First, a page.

ROCKVILLE -- The extent that a proposed residential development at Tower Oaks will affect local public schools depends on whether a new school opens on time and the boundaries for that school.
On Monday, the mayor and City Council hosted a public hearing for a 375-unit residential development proposal. Boston Properties, Inc. is selling their heavily wooded, 41-acre site along Preserve Parkway to residential developer EYA. Their proposed residential site would feature townhouses and single-family houses and keep 14.2 acres of forest area, though one local resident said to the mayor and council it could result in the removal of 600 trees.
The residential proposal did win at least some approval from the council, which did not vote on it Monday.
The site had been zoned for commercial office space. However, the original developer pulled the project because of a downturn in the market and empty office space next door, according to Sean Sullivan, a senior project manager at Boston Properties.
"The demand did not justify building a spectacular office building," he said.
City planner Brian Wilson noted the original development concept dates back to 1986 but it has since changed.
It is currently approved for three buildings and about 755,000 square feet of office space.
“They don't want to build the office, so they're proposing an amendment to the overall development to make it residential,” said Wilson.
EYA officials would still have to submit a site plan, which would have to win approval by the Planning Commission and City Council before it could actually be built, said Wilson.
According to the project plan application for Tower Oaks, the proposal would generate 57 elementary school students, 25 middle school students and 34 high school students.
The affected schools included Ritchie Park Elementary School, Julius West Middle School and Richard Montgomery High School.
Montgomery County Public Schools statistics show all three of those schools are overcrowded in the 2015-2016 school year.
An addition at Julius West slated for completion before the 2016-2017 school year will boost capacity by 390 students and keep the school under the 100 percent enrollment limit until 2025.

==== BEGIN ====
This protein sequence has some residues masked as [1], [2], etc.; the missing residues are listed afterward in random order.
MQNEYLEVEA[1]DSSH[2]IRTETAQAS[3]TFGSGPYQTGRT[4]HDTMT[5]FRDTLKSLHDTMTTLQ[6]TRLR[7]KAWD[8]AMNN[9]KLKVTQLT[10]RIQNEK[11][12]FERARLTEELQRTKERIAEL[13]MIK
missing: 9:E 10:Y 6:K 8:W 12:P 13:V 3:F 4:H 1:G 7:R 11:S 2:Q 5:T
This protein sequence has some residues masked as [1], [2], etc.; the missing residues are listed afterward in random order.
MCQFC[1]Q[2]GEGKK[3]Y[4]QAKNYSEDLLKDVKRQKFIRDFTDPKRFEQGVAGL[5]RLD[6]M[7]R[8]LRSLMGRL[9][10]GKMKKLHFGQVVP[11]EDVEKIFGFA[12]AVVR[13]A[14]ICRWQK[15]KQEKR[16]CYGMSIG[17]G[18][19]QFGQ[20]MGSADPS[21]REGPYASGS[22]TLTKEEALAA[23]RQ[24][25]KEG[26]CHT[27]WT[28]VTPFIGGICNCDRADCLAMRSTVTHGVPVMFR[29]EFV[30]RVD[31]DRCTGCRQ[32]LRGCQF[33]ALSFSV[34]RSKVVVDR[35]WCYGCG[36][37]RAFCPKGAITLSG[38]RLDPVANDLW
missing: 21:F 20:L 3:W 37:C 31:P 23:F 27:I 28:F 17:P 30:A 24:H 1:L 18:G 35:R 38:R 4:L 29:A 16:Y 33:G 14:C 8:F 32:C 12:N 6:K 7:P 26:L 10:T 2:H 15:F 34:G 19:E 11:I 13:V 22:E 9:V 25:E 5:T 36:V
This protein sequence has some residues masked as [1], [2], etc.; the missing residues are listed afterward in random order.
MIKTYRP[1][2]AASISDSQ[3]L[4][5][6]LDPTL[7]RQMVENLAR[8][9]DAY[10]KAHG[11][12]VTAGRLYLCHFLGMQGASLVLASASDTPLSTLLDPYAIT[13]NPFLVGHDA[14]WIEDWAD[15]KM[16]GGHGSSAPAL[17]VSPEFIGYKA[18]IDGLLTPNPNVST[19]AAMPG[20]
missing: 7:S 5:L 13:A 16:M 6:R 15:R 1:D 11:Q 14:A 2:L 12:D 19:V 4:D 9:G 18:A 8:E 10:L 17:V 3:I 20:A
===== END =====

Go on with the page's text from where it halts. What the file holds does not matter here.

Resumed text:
However, those numbers do not include students from Tower Oaks.
Meanwhile, the fate of future overcrowding at Ritchie Park ES rests on the fifth elementary school in the Richard Montgomery cluster opening on time for the 2018-2019 school year after it has been previously delayed.
If the mayor and City Council approve of the 375 units at Tower Oaks, the first 30 to 40 homes would come online by the second half of 2019, according to Aakash Thallar, the senior vice president of acquisition and development for EYA.
Thaller said the entirety of the community would likely be completed between 2025 and 2026 as it is constructed in phases.
Current MCPS enrollment numbers put Richie Park ES overcapacity by 144 students, with 532 students enrolled for the 2015-2016 school year at a campus built for 388 students.
MCPS projections though the 2021-2022 school year put Ritchie Park over capacity between 108 and 134 students each year.
Last year, Melissa McKenna, the Capital Improvement Plan president of the Council of Parent-Teacher Associations, said the No. 5 school at Hungerford Park is due to have a capacity of 602 students rather than the typical 740 for an elementary school in the county.
When the City Council last year raised its Adequate Public Facilities Ordinance to match the County's higher standard for overcapacity, it ended the moratorium on residential development in the cluster.
"I view the project positively," said Council member Mark Pierzchala, noting it would provide housing, moderately priced dwellings and take up less space than an office park. "(With) any new development, you're going to get trade-offs."